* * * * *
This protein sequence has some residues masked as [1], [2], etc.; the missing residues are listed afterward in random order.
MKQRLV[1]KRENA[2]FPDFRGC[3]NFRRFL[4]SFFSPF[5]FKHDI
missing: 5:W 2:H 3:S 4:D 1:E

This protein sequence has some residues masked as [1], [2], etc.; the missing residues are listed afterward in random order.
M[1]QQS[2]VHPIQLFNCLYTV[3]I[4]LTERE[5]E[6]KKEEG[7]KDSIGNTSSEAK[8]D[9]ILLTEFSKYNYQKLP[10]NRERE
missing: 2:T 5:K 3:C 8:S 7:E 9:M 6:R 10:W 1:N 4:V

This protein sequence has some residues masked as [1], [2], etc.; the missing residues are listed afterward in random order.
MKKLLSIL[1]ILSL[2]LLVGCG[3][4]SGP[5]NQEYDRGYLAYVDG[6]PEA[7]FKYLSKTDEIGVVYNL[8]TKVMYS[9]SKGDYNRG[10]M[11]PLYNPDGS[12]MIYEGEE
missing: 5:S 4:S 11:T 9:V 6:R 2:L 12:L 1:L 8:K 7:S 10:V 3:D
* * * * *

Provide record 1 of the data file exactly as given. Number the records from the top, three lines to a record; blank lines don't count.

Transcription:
This protein sequence has some residues masked as [1], [2], etc.; the missing residues are listed afterward in random order.
MKQRLV[1]KRENA[2]FPDFRGC[3]NFRRFL[4]SFFSPF[5]FKHDI
missing: 5:W 2:H 3:S 4:D 1:E